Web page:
Being a solopreneur is empowering. I can work from home, my favorite coffee shop, on the other side of the country or even the world, and not worry about vacation time. I can decide who I work with, how, and when.
It certainly looks shiny and golden from the outside, doesn’t it?
Don’t get me wrong, it is pretty stellar. But here’s the catch- if you are running your own business, when do you take a break? Setting boundaries at the onset of starting your business might very well be the key to keeping your sanity.
In a previous post, I wrote about my time management strategy (which still is going strong, by the way) and how it creates space for me to live my life and run my business. I’ve been reflecting a lot on this recently and the work/life balance expectations people have as entrepreneurs.
Expectations of life as a solopreneur:
You work 20 out of 24 hours each day.
You should never drink water, only coffee, because how else can you keep going?
Exercising is only to make sure you keep your energy up for more work.
Food should only be consumed either at your desk or over a meeting with a potential client.
Friends and family are strategically scheduled into your calendar.
I was at a meetup a few months ago where someone said: “sleep is the new status symbol.” If you have the luxury of sleeping a full 8 hours each night, you must have really succeeded. But in order to get there, say adios to your pillow.
This is insane.
Yes, some grit and hard work must occur when you’re building up your business, but if you are losing out on the rest of life, is it worth it?
How can you scale your business strategically without sacrificing your health, relationships, or passions? Can you still play Frisbee on the weekends?
Let’s set up some boundaries, shall we?
Before you enter the ‘grind’ and just start churning out work, think about how much you actually need or want to make in that month. If you reach that point mid-month, STOP. Give yourself a little break.
Setting goals will help you set good boundaries for yourself so you’re not just always trying to get to whatever the proverbial and elusive ‘next’ step is.
But don’t just set monetary goals.
Set yourself life goals.
What fun things do you want to achieve this month?
Do you want to actually finish that book on your shelf, train for a marathon (I mean that’s crazy but more power to you), or go to a concert with your friends?
If you’re not setting life goals then getting swept up in the grind is all too easy.
Create a list of Must-Haves
What activities in your life can you just positively never live without? I make space for the gym, Frisbee, cooking, time with my partner, and reading in bed every Saturday morning until the coffee in my system forces me to get up and actually do something. I need these activities to stay sane and feel balanced.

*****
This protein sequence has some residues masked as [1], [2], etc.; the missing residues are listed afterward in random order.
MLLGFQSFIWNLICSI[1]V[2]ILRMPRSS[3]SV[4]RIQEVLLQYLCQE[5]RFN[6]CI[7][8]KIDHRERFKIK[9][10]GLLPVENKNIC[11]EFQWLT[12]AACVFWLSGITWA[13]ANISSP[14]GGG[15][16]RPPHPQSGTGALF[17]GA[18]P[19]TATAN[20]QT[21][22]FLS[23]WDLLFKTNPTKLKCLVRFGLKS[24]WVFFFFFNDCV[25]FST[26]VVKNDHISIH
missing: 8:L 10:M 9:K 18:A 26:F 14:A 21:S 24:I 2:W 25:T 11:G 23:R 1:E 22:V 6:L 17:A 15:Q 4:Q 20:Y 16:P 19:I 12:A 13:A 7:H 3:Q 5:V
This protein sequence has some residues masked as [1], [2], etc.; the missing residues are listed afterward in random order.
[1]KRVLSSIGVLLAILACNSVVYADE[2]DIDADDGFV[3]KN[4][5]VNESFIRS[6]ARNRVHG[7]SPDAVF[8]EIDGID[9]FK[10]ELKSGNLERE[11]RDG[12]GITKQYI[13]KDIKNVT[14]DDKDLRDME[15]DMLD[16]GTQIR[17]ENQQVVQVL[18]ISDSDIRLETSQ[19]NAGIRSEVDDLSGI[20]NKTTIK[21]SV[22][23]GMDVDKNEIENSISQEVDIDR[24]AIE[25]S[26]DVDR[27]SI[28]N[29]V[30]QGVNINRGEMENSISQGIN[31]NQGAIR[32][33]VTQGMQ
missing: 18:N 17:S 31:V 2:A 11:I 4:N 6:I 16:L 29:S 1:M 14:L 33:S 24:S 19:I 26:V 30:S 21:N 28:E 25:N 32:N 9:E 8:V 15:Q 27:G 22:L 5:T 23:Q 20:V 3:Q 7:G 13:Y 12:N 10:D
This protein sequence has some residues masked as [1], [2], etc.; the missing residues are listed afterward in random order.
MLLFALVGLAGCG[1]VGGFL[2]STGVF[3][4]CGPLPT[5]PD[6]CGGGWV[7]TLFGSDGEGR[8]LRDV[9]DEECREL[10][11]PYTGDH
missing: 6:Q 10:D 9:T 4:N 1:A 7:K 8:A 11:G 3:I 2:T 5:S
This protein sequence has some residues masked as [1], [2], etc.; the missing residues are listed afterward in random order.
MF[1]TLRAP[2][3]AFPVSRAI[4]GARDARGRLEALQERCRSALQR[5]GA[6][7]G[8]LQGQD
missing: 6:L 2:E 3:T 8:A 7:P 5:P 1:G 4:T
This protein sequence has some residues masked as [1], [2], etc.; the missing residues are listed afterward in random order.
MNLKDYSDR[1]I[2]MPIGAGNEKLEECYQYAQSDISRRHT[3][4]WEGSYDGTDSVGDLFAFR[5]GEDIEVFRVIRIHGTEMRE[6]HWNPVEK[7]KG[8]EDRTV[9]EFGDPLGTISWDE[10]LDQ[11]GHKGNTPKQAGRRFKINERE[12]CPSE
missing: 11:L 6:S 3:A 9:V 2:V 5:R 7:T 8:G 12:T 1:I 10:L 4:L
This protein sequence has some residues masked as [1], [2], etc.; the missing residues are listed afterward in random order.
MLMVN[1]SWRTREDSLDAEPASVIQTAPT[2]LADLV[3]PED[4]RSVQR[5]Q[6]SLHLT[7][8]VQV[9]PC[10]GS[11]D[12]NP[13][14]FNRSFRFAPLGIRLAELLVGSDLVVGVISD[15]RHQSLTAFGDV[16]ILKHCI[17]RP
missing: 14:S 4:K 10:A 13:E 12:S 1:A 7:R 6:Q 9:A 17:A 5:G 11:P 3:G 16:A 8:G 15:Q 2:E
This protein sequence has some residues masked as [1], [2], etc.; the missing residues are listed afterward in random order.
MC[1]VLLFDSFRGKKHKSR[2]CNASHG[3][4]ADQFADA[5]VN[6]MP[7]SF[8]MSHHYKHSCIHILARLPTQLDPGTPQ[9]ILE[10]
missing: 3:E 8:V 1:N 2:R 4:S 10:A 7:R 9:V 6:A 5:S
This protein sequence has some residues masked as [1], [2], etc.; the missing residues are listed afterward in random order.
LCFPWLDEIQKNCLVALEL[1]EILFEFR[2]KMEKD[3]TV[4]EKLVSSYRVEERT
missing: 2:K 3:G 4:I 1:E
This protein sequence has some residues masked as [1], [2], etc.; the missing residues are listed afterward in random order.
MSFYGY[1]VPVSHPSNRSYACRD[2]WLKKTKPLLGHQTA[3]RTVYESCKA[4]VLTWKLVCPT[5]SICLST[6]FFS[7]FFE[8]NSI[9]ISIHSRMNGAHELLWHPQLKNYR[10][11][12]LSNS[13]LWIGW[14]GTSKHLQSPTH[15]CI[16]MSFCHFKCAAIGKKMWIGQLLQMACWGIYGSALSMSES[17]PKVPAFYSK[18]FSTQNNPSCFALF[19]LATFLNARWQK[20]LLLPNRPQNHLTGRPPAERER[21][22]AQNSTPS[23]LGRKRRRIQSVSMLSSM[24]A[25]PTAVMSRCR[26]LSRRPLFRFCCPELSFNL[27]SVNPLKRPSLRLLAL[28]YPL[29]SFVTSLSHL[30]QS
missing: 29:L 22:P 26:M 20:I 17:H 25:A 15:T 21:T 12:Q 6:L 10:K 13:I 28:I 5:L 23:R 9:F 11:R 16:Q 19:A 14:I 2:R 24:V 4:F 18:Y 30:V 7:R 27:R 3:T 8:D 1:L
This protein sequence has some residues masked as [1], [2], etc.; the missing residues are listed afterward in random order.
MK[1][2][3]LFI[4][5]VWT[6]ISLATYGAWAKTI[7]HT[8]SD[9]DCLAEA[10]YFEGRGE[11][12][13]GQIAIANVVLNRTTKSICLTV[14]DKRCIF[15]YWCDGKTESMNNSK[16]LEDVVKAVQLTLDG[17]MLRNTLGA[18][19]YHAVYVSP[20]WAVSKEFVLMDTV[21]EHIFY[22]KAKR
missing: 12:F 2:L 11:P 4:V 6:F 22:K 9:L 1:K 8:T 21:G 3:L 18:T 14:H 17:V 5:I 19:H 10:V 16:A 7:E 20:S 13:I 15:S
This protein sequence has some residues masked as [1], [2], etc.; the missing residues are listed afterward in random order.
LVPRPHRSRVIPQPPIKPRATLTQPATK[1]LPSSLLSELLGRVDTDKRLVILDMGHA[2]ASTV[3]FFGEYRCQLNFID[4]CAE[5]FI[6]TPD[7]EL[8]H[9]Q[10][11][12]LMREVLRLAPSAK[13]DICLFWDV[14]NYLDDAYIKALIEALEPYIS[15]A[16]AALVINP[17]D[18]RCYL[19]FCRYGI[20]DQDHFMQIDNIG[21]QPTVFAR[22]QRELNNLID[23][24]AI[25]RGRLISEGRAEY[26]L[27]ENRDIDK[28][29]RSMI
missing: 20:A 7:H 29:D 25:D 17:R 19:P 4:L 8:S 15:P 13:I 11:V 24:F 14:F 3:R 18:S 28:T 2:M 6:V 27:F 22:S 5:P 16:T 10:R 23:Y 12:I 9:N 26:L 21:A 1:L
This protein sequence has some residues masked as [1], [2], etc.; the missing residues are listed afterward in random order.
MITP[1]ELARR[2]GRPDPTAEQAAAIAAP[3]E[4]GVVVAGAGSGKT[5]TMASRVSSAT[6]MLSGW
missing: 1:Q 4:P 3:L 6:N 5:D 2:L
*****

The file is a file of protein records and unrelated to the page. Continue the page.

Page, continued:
I get insanely grumpy if I don’t get my Saturday morning read in bed.
Figure out what your must-haves are and make them non-negotiable.
I say no to client meetings if it’s gym time or if I’m making dinner that night. My life comes first, not the job.
Your life comes first, not the job.
Set up client expectations
Once you’ve figured out your goals and must-haves, set those expectations with your clients. Let them know when your office hours are and actually stick to them.
Detail out in your contracts what they are hiring you for and be extra-diligent about scope creep.
If you set boundaries on the onset, you not only look more professional but it creates a better relationship between you and the client. Expectations are key in any relationship.
Leave your computer behind
You knew that eventually I had to get to the title of the blog post.
Taking breaks is super hard when you are on your own.
I only take one vacation a year where I leave my computer behind.
I’m a counselor for an amazing non-religious youth group for high school students. Throughout the academic year, we spend every Sunday diving into difficult topics that the students pick and us as counselors create programming for.
I’m talking about fracking, the criminal justice system, abortion, Black Lives Matter, gender and sexuality- whatever the students want to learn more about, we help.
Each summer we go on a week-long service camp we like to call “workcamp.” It’s 5 8-hour days of hard manual labor where not only am I making sure the students are cutting their thumbs off with a miter saw, but I’m making sure they are drinking water, working as a team, and learning how to check if the frame they built is square or not.
It’s seriously the most fulfilling week of my year.
And yes, I take a vacation to go do more work.
When I was letting my clients and community know I was heading out, I can’t begin to tell you how many people asked me if I was taking my computer along.
There was no way I was going to work in the hot sun for 8 hours and then get back and do more work!
Before the trip, I worked multiple 10-12 hour days to get ahead on all my client work, turned off the computer, and left it behind.
As solopreneurs, it’s way too easy to bring your computer along with you. Or get work email updates on your phone when really you should be present and enjoying whatever it is you’re doing.
Make sure you take a vacation at least once a year where your computer and phone are not even an option for you.
Taking a sincere break from work gave me a ton of perspective on how I was spending my time. I came back energized.
Wait, that’s a bit of a lie.
I came back from workcamp completely and utterly exhausted BUT energized and ready to jump back into my business.
All I’m really trying to impress upon you, gentle reader, is that you figure out what you are working for.
Set up life goals and expectations to keep you in check and ensure you are still living your life and not just working for the sake of the grind.
Leave your computer behind and get some perspective.